Featured Essay

Explaining Black Lives

by Janel George

I’m taking the shortcut in the underground tunnels that lead from the train station to an exit that opens a couple of blocks from my home. I see them before I hear them. About five people. Red hats with white lettering, camouflage fatigues. I’m always aware of walking in these tunnels alone—particularly on the weekends when the usual weekday influx of federal workers dashing for a morning coffee, a quick stop at the drugstore, or a pickup at the cleaners has quieted. But the afternoon is warm because the DC summer refuses to relent, so I take the tunnels.

Featured Fiction

Objects in Space

by Emily Davis

Eighteen years. The entirety of a lifespan. That’s how long Abigail has lived in the fifth-floor walk-up with her mother and older brother, Ben. A two-room apartment with a tiny kitchen that doubles as a living room, and a bathroom so cramped she can almost touch opposite walls just by stretching out her arms. Outside isn’t much better, the roads choked with cars and the sidewalks so pressed with bodies that it’s like an algal bloom: a red tide, that can blanket an entire coastal line with organisms. Getting caught up in the wave of bodies is inevitable, swarming behavior, like gravity, pulled towards center mass.

Creative Nonfiction

Those You Neglect

by Randy William Santiago

Cocotazos were the symbol of our relationship. For those of you who aren’t Hispanic Caribbean, un cocotazo is a rap to the head with the knuckles. That shit don’t feel nice, in case y’all were wondering. Bucky hit me with them often, raising his hand above my head like a hammer before rocking me. They came my way for various reasons: I didn’t eat fast enough; I spoke too low; I gave him a look; I walked too close. My crime was existing within his boundaries.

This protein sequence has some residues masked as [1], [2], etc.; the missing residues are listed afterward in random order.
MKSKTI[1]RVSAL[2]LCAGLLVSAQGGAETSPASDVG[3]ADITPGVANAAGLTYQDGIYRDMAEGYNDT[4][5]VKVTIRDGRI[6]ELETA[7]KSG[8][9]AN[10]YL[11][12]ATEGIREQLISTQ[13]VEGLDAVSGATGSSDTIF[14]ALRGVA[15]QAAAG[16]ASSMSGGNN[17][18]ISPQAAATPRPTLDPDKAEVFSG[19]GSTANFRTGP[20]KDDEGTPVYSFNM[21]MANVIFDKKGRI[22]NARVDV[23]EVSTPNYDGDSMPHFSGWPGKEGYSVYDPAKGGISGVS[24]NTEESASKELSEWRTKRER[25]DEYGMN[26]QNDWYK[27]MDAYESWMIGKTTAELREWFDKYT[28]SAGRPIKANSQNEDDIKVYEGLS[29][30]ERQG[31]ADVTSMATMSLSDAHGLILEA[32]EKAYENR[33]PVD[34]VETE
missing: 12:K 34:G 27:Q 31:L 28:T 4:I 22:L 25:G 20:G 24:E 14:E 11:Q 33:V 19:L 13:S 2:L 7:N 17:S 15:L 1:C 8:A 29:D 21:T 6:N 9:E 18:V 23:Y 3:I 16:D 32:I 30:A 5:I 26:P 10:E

Writing for Young People

Lazarus and the Rich

Ryan Kim

“It’s hot as hell,” Danny said when he and Jay finally got to the playground. Michael had watched them slowly approaching from under the pointed canopy connected to the slide. He slid down to greet Danny, who was smacking a pack of cigarettes against the palm of his hand.

“Should’ve brought some Gatorade.” Danny held out a cigarette to Jay.

Featured Poetry

Neighbor

by Matt Vekakis

the dying Italian mother of seven
raps the ceiling with a wood cane
as we make love in silence—no
less eager than a mother scolding

her children for horseplay at the
public pool. if she has the energy,
she’ll stamp out Debussy or the
Berlin Underground with her

Flash Prose

By Morning

by Colette Parris

By now, you will have smoothed out all the rough edges.

You were initially taken aback when your eyes swallowed the scene before you. The woman looked bewildered, defenseless, as the mall security guards swarmed her.

You and the woman were in the same aisle, separated by approximately thirty feet of whimsical jewelry (think copper cuff bracelets engraved with the words “Earth Girl”), refrigerator magnets featuring llamas and/or unicorns, and other fanciful items favored by a certain demographic. You know the demographic well. You are part of the demographic.

Featured Translation

Four Short Stories from Soulfood Equatoriale

by Léonora Miano, translated by Margaret Morrison

Grinding Stone

There are days like this, when a craving for the shore takes hold of me. In the blink of an eye, I see it. Here it is. Here, under my searching hands, in the kitchen cupboard, the big flat slab and its small round stone. A dense and solid stone. It’s used for crushing the ingredients on the slab for the sauce that will take me home. I fit it perfectly in the palm of my hand.

Lunch Special

Piotr Florczyk

interviewed by Amanda Woodard

Piotr Florczyk is a poet, essayist, translator, and a guest professor at Antioch University Los Angeles.

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